Descriptive and inferential statistics were computed for all three hypotheses. Paired-samples t-tests were utilized to compare the mean difference before and after the interventions. Independent samples t-tests were utilized to compare the increases found in the groups based on intervention type and gender. An ANOVA was utilized to compare differences based on the level of religious commitment. The tables referenced in the following sections all appear in Appendix C.
The means, standard deviations, minimums, and maximums for each experimental condition are summarized in Table 1. In addition to providing data for each condition, data for the overall ...view middle of the document...
These differences were not present, F(2) = .433, p = .666.
The current study investigated the gains to happiness as measured by self-esteem as a result of the positive interventions of performing kind acts and noting gratitude in a journal. Three hypotheses were investigated. First, it was predicted that performing kind acts would lead to greater gains in happiness, in accordance with the findings of Lyubomirsky, Dickerhoof, Boehm, and Sheldon (2011). While it was found that happiness increased significantly from the first assessment to the second assessment in both conditions, there was no significant difference found due to the type of intervention completed. Secondly, the results reported by Froh, Yurkewicz, and Kashdan (2009) showed adolescent males showed greater gains in happiness as compared to females. This research proposed the same results. Again, happiness increased in both genders following the interventions; however; no significant difference accountable to gender were revealed. Lastly, religious influences on gains in happiness achieved from positive interventions have been reported in the previous research of Watts, Dutton, and Gulliford (2006) and Krause (2009). The current research expected similar findings, with more religious individuals expected to show greater gains in happiness. Similar results were not obtained, with no significant difference found. All three hypotheses were not supported.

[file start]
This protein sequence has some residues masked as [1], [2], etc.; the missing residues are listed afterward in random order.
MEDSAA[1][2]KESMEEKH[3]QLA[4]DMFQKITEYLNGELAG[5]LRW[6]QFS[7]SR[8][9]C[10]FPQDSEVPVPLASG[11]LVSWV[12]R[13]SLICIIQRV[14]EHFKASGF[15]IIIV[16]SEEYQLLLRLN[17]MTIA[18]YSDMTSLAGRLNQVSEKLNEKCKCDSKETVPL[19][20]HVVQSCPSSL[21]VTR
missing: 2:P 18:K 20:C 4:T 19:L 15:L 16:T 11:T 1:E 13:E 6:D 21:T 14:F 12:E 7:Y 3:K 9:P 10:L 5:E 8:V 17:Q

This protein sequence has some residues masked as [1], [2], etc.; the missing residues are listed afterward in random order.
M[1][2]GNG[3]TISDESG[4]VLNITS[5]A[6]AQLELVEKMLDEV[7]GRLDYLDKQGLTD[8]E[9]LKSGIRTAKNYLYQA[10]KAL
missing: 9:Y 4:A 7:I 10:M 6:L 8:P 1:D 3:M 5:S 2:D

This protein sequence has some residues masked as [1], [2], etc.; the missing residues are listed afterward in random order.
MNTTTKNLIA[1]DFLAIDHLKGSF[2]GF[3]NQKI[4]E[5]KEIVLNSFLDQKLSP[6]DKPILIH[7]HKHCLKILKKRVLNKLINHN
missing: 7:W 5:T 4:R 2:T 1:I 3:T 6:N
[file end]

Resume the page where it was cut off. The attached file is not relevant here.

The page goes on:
These results may have been obtained due to the limitations of this study, primarily related to the sample utilized. This study was conducted for a class assignment. Part of the assignment included participation in the experiment, so simultaneously the researchers were also the participants. This implies that the participants had complete knowledge of the research questions being investigated, and answers reported on the surveys could have been misreported in an attempt to influence the results. The participants also had complete knowledge about the positive interventions utilized, knowledge which Layous, Nelson, and Lyubomirsky (2013) have previously shown to improve happiness gains. Secondly, there was no way to be certain that any of the interventions were performed as prescribed, as the activities were to be conducted during the week outside of the class, and no procedure was in place to guarantee that interventions were strictly followed. Additionally, there was no way to completely control for all of the outside influences on the subjects. As the study took place over the course of a week, the experiences of each participant may have affected the results obtained. Therefore, the gains in happiness reported may be caused by variables other than those accounted for in this research. Further, the sample consisted entirely of undergraduate students, and not a diverse sample representative of the population. This may have influenced the results obtained, and may prohibit the application of the...